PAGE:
Page 5!

Here we get a good look at some physical endurance challenges for Nightstik. Note that Nightstik elects to skip the heat test.

This is the part were I ruminate a bit on the arcane and mystical process of producing a comic book.

Some pages come together really fast. I get an idea of how to tell the story and the images just pour out of me creating the page. This is a rare occurrence. When I have a full script, much of the work is done for me. Writers are really underappreciated in the comic business, but it really does start with a great script. Issue one and now issue 4, are written by me, so my process is quite different than my process on issues 2 and 3.

Sometimes, I write a brief plot synopsis, but mainly, I get out my sketch book and begin drawing out the story I imagined in my head. I often re-write as I go. The dialogue and number of panels are improvised. From these sketches, I either scan or just re-draw them in Manga Studio. I like to get the dialogue on the page pretty early in the process because the dialogue often clues me in on how to pose the characters or what actions they should be performing. Case in point, the last panel. Originally, I had this sketched out as a three-panel page rather than a four-panel page. Although technically, that last panel is really an inset. The dialogue, with some assists from Stephen Prescott, suggested more actions than a single panel should have. A common mistake in comic book writing is to have too many actions happening in a single panel. By action, I mean two things. One the physical activity of the characters (i.e. fighting, drinking, etc.) and what we in the theater biz refer to as dramatic action (i.e. what the character wants).

It is not uncommon to see two-page spreads where the characters are seemingly locked in combat while reciting speeches that rival Shakespeare in length and complexity.

So I try to imagine each panel as a unit of action. For example, panel one contains two “beats.” Nightstik flips the bird, and Arnold gives him a thumbs up. The second panel is a joke. Arnold provides the set-up and Nightstik provides the punchline.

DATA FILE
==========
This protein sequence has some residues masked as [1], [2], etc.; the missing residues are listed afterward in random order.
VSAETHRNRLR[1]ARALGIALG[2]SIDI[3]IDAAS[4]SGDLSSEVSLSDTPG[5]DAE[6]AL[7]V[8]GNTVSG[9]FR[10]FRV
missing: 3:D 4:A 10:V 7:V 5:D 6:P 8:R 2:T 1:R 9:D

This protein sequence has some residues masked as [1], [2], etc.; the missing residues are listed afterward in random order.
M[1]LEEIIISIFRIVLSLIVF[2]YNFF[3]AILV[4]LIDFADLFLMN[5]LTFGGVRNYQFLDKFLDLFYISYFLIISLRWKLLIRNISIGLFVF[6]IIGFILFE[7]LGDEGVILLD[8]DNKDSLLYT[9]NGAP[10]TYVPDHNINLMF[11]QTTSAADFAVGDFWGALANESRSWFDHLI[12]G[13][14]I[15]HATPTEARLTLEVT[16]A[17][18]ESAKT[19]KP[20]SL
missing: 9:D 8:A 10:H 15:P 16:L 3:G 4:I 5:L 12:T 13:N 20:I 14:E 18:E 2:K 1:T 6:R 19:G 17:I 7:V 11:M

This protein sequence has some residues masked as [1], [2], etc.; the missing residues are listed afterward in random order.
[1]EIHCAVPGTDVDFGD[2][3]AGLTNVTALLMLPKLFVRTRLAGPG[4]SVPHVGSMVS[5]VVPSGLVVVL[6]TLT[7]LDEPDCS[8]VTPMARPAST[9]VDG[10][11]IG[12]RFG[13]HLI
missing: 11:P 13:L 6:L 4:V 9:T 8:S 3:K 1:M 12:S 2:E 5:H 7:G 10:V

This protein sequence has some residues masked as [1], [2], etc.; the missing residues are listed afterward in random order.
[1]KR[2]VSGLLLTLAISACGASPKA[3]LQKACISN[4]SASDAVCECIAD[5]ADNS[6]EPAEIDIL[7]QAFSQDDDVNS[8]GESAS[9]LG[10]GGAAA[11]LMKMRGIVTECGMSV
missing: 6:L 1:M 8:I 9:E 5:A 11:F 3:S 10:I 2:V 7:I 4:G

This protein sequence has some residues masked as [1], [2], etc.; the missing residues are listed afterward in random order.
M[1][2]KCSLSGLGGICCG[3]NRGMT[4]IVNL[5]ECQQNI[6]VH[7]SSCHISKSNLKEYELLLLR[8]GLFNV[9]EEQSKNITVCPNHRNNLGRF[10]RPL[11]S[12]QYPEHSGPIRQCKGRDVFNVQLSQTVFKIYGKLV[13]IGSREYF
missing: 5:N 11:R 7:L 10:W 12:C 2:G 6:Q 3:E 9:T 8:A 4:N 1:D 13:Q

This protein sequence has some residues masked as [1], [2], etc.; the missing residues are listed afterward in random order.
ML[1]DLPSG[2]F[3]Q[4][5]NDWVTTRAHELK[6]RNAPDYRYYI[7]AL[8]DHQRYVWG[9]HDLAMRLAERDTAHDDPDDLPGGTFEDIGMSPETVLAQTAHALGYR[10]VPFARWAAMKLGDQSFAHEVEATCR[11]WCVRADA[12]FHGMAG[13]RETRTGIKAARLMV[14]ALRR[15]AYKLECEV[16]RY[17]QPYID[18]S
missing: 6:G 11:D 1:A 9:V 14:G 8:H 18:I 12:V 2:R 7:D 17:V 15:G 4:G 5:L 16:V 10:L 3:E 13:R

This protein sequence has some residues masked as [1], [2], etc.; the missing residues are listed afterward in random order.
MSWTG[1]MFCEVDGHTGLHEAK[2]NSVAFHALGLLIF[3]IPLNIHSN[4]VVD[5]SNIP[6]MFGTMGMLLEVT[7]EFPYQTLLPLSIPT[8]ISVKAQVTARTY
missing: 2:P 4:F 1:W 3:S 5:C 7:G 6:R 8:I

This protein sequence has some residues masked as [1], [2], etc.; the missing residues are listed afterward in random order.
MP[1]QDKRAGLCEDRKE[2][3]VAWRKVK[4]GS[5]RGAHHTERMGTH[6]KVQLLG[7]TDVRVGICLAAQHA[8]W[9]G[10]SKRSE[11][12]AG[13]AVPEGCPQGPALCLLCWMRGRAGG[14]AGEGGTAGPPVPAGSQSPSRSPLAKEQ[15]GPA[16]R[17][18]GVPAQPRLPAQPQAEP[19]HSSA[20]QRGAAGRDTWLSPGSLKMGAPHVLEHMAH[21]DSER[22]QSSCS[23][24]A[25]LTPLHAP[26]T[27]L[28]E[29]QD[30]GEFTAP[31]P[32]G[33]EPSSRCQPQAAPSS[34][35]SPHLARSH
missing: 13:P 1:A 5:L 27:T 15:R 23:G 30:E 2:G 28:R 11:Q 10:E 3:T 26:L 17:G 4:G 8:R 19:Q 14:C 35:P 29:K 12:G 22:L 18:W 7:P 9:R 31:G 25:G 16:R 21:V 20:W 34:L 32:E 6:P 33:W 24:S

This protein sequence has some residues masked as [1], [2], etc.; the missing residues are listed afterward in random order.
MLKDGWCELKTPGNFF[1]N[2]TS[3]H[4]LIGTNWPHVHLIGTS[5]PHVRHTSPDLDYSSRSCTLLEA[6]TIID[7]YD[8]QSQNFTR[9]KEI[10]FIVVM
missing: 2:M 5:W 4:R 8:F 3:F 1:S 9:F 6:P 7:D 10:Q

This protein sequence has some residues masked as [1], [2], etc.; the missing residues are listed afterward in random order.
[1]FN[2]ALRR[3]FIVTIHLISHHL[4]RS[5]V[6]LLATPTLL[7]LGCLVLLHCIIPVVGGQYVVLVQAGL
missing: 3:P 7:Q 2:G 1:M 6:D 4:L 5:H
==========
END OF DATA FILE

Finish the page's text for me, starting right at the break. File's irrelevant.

The third panel contains a set-up, build, and then a punchline. Originally, all of the dialogue contained in two panels was in a single panel. The result was a lot of talking and not much “movement.” By taking the last two beats and placing them in their own panel, it created more movement in the story.

I then begin to finish the drawings in the panels, playing with angles, shading, etc.

And then comes the editing process…

It is often hard for me to spot my errors because I spend so much of my time zeroed in on one particular part of a page. Getting an extra set of eyes on it is quite crucial.

The most common error once a page is “finished” is that of tangents. Tangents are areas where objects that are not connected begin to connect or line up. Corners are especially troublesome. The corner of a building may run right into the bend of an arm creating an angle. The challenge of all two-dimensional artists is to create the illusion of depth. The enemy of depth for the 2-D artist is tangents. Overlapping objects creates depth. Tangents flatten everything. For example, Arnold’s flamethrower overlaps the building at a different angle creating depth. Some of the word balloons get a little close to straight lines creating tangents.

To many, this may sound picky. However, it is worth looking at the little things to create a professional looking product.


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